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Can the clipping Light on an amp head break?

Discussion in 'Amps and Cabs [BG]' started by Youngspanion, May 18, 2011.

  1. Youngspanion

    Youngspanion Supporting Member

    Jun 16, 2003
    Staten Island, NY
    I don't think the light is broke but the blue clipping light on my LMII head comes on only when my Gain is set to very high. It used to come on when I set the gain at 12 or 1 o'clock and the bass set full up.

    Should I be concerned?

    Do different speakers affect the light?
  2. I'm not an electronics guru, but I think it depends where it is in the circuit as to what controls affect it. But I would expect it to be in the preamp somewhere, so I can't see why a different speaker would directy affect it (though a different speaker will affect the load on your power amp).

    If you have changed basses, changed bass setup, added pedals, or changed EQ, they could all affect when the amp clips. Also a dud cable could be sending less signal to the amp.
  3. uhdinator


    Apr 20, 2010
    That is a Pre amp clip indicator. Run it back a little past where the clip lite comes on to give some headroom and leave it. Then turn up the master a little instead. If your bass is active you have to run it lower since you dont have a high and low gain inputs. If you boost anything on the bass controls you will have to turn it down even more. It will clean up your signal some too.
  4. How does that amp deal with clipping besides turning a light on? Some amps I have used start to compress when clipping. With amps like that I like to sit just at the point of clipping to get the compression.
  5. Battery dying in bass preamp perhaps?
  6. uhdinator


    Apr 20, 2010
    its a solid state pre, analog power amp.

    There is no compression circuit in it. So you wont get compression by overdriving it like a tube circuit.
    you will just get distortion and solid state distortion is really not musical IMO.

    Dialing too much EQ on the amp will also add gain to pre amp level........better to cut the bad freqs instead of boosting the ones you want. It will give more headroom.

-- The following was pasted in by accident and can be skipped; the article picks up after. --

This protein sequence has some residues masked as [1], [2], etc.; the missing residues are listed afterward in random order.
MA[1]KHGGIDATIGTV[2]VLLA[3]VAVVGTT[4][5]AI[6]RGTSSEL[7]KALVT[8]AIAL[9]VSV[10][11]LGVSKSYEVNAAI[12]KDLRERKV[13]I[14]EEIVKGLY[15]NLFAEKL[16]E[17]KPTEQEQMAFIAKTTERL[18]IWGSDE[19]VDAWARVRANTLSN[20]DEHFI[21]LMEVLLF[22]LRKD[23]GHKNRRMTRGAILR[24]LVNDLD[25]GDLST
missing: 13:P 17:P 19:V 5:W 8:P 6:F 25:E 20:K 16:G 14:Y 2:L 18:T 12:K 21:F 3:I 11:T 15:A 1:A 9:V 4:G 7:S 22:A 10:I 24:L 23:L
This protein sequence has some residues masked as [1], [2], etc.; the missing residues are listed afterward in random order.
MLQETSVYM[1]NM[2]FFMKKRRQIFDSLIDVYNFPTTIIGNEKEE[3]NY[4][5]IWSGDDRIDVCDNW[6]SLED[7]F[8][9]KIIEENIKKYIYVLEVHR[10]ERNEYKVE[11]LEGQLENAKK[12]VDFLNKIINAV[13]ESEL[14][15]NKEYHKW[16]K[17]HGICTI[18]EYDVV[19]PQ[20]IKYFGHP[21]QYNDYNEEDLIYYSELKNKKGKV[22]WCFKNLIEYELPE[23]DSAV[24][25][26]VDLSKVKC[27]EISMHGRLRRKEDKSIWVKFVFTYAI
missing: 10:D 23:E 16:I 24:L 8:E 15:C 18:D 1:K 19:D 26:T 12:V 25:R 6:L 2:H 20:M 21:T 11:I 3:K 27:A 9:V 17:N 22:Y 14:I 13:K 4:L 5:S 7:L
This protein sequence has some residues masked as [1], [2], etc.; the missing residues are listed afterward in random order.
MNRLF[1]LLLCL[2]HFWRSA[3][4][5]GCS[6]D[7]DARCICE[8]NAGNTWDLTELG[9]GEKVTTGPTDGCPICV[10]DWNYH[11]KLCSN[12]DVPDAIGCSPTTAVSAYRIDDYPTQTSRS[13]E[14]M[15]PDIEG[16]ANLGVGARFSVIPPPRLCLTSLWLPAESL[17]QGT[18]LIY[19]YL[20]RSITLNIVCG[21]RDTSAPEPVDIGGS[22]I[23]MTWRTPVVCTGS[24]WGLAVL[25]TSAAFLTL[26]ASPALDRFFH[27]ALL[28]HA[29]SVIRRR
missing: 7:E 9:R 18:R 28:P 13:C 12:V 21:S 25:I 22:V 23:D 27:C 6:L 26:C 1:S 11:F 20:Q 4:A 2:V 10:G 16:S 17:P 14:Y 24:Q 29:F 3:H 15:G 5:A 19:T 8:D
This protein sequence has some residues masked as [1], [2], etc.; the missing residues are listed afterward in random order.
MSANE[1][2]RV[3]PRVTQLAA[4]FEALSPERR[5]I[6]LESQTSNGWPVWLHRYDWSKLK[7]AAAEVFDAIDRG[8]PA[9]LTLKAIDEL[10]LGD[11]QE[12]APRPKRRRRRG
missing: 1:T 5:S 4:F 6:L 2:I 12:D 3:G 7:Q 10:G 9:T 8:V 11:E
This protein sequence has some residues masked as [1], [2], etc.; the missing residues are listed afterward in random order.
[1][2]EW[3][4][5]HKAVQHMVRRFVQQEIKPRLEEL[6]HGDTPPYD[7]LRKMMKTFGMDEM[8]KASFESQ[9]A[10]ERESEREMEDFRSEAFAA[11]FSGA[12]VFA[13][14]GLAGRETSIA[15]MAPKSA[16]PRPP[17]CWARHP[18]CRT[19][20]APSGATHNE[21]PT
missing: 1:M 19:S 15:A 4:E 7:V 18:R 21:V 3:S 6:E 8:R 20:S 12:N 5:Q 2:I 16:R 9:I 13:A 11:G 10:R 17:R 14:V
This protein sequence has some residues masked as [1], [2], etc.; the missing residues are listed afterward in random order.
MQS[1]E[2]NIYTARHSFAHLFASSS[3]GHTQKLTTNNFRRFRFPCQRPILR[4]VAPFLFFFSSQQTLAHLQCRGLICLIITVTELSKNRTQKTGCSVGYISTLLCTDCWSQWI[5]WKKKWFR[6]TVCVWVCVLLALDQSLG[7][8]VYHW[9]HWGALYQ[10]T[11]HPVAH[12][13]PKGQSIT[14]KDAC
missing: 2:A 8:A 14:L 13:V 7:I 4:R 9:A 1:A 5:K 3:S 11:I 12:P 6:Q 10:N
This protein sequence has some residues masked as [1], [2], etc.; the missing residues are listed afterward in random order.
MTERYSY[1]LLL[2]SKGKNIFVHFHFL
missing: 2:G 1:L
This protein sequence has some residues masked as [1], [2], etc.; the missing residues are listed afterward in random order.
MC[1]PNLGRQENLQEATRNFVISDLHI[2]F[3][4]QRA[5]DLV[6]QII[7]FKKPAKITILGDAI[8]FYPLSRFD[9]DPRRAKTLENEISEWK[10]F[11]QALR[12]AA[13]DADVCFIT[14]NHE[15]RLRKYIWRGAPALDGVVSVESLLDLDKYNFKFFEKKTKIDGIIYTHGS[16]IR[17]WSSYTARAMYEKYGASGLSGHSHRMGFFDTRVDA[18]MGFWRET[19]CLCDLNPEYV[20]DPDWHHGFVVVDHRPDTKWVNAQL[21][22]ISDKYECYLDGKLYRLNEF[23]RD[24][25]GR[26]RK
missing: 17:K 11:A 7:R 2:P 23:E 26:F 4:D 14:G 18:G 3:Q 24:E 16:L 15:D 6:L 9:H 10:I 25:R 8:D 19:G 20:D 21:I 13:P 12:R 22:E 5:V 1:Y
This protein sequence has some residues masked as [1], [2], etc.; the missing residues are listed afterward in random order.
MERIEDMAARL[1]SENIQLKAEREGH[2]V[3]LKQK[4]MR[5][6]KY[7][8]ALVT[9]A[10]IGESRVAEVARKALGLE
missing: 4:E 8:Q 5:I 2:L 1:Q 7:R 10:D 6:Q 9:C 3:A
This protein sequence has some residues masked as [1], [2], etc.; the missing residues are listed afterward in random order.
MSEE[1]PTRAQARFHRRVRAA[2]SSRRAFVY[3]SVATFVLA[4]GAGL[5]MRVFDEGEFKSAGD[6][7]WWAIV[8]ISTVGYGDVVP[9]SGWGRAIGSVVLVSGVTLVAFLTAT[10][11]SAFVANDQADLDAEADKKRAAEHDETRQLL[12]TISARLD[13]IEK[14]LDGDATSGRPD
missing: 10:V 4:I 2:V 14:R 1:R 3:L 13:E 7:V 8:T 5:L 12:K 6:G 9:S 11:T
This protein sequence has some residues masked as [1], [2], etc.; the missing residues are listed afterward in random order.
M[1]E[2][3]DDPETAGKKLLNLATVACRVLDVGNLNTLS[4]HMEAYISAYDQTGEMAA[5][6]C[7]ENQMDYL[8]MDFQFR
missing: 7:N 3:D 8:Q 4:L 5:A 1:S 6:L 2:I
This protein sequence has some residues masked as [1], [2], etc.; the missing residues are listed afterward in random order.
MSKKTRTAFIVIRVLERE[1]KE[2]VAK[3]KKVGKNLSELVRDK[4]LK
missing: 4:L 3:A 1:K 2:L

How I described to set the proper pre level is pretty much word for word in the manual and the same for most pre amps.
    (this is why sound guys like a DI box instead, If you are slamming the pre and using the DI on the amp, you are slamming the mixer pre and getting distortion in the PA and the sound guy can do nothing about it, you can turn down the mixer pre but your still getting distortion)
  7. JimmyM

    JimmyM Supporting Member

    Apr 11, 2005
    Apopka, FL
    Endorsing: Ampeg Amps, EMG Pickups
    this is why i almost always ignore the lights. what do your ears tell you? if it sounds good to you, then it's fine.
  8. Agree about the musicality of natural solid state distortion and the value of headroom.

    Accept your advice about this amp.

    Have played a lot of amps designed to add colour to bass sounds. Whether I want that or a clean di signal depends on the context.

    It's not unknown to mike bass amps. Or in the small gigs I do nowadays for the bass amp to be the entire sound. Whatever you do has to be done working with the sound guy but a clean di feed is not always best.
  9. uhdinator


    Apr 20, 2010
    I was not comparing mic'ing option to DI.
    I was stating IF I were to choose a direct signal why I prefer a DI box off the bass vice DI on an amp that has the potential for operator error effecting the send.

    And I said solid state distortion is NOT usually that great or musical IMO. That's why tubes are still used.
  10. Not sure if we disagree.
    Solid state distortion can be harsh. But it can be nice. For small gigs I use a Roland Cube with amp modeling and for larger gigs I often use a sansamp. In both cases I want the preamp as part of the sound so that affects where I send the signal from.

    Your strategy maximizes the chance of distortion free signal which is fine if you are happy with the gear at the desk for shaping the bass sound.

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